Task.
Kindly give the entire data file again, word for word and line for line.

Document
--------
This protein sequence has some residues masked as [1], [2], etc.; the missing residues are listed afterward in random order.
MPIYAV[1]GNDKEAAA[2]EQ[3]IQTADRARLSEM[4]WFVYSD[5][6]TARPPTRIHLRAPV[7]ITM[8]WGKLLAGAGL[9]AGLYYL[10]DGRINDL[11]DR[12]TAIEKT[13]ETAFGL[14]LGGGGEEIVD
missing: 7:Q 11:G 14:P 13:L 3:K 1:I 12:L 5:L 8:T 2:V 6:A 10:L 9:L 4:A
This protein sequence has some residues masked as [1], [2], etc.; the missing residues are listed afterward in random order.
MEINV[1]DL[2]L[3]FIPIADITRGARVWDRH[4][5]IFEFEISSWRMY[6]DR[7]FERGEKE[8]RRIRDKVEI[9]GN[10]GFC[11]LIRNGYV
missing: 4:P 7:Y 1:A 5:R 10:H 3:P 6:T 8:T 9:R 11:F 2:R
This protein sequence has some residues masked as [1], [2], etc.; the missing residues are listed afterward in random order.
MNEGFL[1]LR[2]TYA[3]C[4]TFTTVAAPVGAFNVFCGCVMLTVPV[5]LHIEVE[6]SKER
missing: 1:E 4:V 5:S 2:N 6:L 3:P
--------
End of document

This protein sequence has some residues masked as [1], [2], etc.; the missing residues are listed afterward in random order.
MPIYAV[1]GNDKEAAA[2]EQ[3]IQTADRARLSEM[4]WFVYSD[5][6]TARPPTRIHLRAPV[7]ITM[8]WGKLLAGAGL[9]AGLYYL[10]DGRINDL[11]DR[12]TAIEKT[13]ETAFGL[14]LGGGGEEIVD
missing: 7:Q 11:G 14:P 13:L 3:K 1:I 12:L 5:L 8:T 2:V 6:A 10:L 9:L 4:A
This protein sequence has some residues masked as [1], [2], etc.; the missing residues are listed afterward in random order.
MEINV[1]DL[2]L[3]FIPIADITRGARVWDRH[4][5]IFEFEISSWRMY[6]DR[7]FERGEKE[8]RRIRDKVEI[9]GN[10]GFC[11]LIRNGYV
missing: 4:P 7:Y 1:A 5:R 10:H 3:P 6:T 8:T 9:R 11:F 2:R
This protein sequence has some residues masked as [1], [2], etc.; the missing residues are listed afterward in random order.
MNEGFL[1]LR[2]TYA[3]C[4]TFTTVAAPVGAFNVFCGCVMLTVPV[5]LHIEVE[6]SKER
missing: 1:E 4:V 5:S 2:N 6:L 3:P